Without enjoying any reduction in National "Insurance" contributions, people with savings above £6,000 lose some benefits, and those above £16,000 lose all. If the person with savings is on average wage, this amount would represent many years' savings. NI contributions should be tapered off to nothing as benefits become unavailable, or it should work as a genuine insurance policy.

Some people might ask "If you have £16,000 worth of savings why do you need benefits?" The answer is simple. They have been bought and paid for through National "Insurance". If saving is optional (and messes up benefit claims), and contributions are mandatory, why bother to save?

Xavier Gallagher

London SE13


Troubled natives

I am glad Yasmin Alibhai-Brown (5 January) has spoken out against the "nativist bitterness" of the "always complaining" white working classes towards immigrants. However I wonder what she has to say about the instances I witnessed last year when riding on the number 12 bus through south London towards Peckham, of black people telling eastern Europeans to "go back to their own country", followed by pronouncements about being "born here".

Robert Exley

Canvey Island, Essex

Queen of Australia

For Terence Blacker's information, Australia does not "face decisions about independence" (Opinion, 6 January), because it is independent. Britain and Australia share a head of state, but when the Queen acts in Australia she acts on advice from her Australian government. She remains Queen of Australia because, when consulted, a majority of Australians voted to keep her. When Australians agree on the type of republic they want, opinion in this country, assuming we have one, will be neither here nor there.

W J Casey

London NW7

Selective compassion

About 500 people died in recent days at the hands of an army. They did not vote for a terrorist organisation. There were no mass demonstrations. Many of the dead women were found naked, their children possibly abducted. The dead people did not launch rockets on a civilian population. Governments the world over weren't in uproar. The dead were all civilians – not mostly terrorists. Civil society groups did not launch national appeals. So why on earth do the Palestinians garner such attention while the Congolese do not?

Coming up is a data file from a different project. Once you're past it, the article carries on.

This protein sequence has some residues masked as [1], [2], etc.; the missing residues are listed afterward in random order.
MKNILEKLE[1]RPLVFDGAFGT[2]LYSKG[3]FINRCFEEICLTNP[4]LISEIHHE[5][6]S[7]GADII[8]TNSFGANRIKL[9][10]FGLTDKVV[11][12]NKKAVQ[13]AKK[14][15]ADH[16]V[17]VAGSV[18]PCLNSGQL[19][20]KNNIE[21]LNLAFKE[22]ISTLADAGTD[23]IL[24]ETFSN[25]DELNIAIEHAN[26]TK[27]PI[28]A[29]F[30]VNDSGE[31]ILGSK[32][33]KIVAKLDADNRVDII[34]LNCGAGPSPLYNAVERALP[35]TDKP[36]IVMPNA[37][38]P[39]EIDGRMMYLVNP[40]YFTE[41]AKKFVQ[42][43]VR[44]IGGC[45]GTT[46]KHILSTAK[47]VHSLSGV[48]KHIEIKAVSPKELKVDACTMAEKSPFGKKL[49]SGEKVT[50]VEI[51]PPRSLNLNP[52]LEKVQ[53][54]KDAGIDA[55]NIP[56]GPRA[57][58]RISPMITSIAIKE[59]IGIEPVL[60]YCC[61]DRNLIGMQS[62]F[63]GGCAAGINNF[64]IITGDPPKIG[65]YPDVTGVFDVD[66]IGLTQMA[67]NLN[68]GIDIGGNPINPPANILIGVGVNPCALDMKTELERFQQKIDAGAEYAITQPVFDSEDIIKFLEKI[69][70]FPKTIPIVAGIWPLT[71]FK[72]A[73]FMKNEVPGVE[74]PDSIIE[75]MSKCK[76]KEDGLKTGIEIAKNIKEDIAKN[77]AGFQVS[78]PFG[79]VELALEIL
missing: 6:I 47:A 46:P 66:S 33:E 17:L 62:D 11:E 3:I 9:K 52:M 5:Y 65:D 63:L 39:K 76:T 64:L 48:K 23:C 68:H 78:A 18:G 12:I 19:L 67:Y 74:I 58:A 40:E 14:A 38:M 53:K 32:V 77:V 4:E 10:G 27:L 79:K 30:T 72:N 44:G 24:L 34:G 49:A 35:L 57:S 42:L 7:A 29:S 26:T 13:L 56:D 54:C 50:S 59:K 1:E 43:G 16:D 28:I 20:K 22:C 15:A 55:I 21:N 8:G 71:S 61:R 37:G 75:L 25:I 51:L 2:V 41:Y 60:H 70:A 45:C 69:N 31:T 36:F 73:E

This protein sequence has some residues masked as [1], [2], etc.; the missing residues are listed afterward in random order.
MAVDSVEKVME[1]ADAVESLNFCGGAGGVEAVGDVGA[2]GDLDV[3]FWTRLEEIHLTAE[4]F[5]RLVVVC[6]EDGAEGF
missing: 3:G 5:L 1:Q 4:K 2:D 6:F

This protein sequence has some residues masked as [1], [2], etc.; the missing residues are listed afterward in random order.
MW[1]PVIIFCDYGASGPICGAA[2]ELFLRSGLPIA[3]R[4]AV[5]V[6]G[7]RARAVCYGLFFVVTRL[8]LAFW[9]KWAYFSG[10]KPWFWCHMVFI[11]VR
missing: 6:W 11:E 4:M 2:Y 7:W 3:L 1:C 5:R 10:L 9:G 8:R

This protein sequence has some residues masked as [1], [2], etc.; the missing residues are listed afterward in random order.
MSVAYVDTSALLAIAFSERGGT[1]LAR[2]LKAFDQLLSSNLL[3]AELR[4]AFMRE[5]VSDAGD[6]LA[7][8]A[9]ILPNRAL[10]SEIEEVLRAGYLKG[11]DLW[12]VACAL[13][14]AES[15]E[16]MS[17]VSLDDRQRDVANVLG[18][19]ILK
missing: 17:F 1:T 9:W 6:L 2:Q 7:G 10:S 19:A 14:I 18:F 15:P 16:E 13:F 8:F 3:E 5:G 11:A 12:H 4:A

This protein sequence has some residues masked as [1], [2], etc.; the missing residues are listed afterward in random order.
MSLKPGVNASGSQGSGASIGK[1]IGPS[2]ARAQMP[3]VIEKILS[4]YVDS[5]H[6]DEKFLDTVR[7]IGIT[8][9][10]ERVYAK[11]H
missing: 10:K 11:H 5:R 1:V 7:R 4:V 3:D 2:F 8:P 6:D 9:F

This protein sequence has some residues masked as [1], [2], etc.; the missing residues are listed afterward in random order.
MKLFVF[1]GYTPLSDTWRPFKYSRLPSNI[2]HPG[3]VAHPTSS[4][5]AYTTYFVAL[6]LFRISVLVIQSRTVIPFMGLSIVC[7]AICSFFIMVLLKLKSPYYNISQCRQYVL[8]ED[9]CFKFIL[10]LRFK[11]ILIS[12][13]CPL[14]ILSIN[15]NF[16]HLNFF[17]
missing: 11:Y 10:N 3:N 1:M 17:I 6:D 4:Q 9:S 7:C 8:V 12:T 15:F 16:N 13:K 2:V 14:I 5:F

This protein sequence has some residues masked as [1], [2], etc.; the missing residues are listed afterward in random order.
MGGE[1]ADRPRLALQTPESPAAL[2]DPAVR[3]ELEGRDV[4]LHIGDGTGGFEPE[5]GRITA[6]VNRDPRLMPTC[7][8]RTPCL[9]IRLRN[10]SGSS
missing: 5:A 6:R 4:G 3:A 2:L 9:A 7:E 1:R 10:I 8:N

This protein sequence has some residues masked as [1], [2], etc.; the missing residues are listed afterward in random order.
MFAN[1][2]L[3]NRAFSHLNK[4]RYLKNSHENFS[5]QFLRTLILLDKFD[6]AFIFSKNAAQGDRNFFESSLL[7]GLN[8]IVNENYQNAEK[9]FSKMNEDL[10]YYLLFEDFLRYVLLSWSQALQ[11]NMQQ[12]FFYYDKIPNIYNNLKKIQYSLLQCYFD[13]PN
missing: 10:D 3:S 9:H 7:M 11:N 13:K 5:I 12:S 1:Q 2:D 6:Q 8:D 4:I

S Gross


The next danger

Your correspondents have warned of the danger of deflation. I fear any period of deflation will be short. Once Woolworths has emptied its shelves and the other major chains sold their stock to maintain cash-flow and market share, the sheds will be empty. Replenishment will then have to be bought with already devalued pounds. The Government will not allow a major financial institution to go broke so money will be printed. Prices are falling for the moment, but the real danger is that inflation will take off around Easter.

John Davies

Twyford, Dorset

Political commitment

Mary Pimm and Nik Wood (letter, 30 December) rightly point up the greasy-pole nature of today's political scene – but get 300 committed young people into the House of Commons and that will no longer be the case. As for street politics, I have actively supported campaigns for nuclear disarmament and other changes for decades. These have, simply, failed – though I would not want them to stop. We must become legislators, as was the case in the past for those who sought workers' rights and a national health service.

Ian Flintoff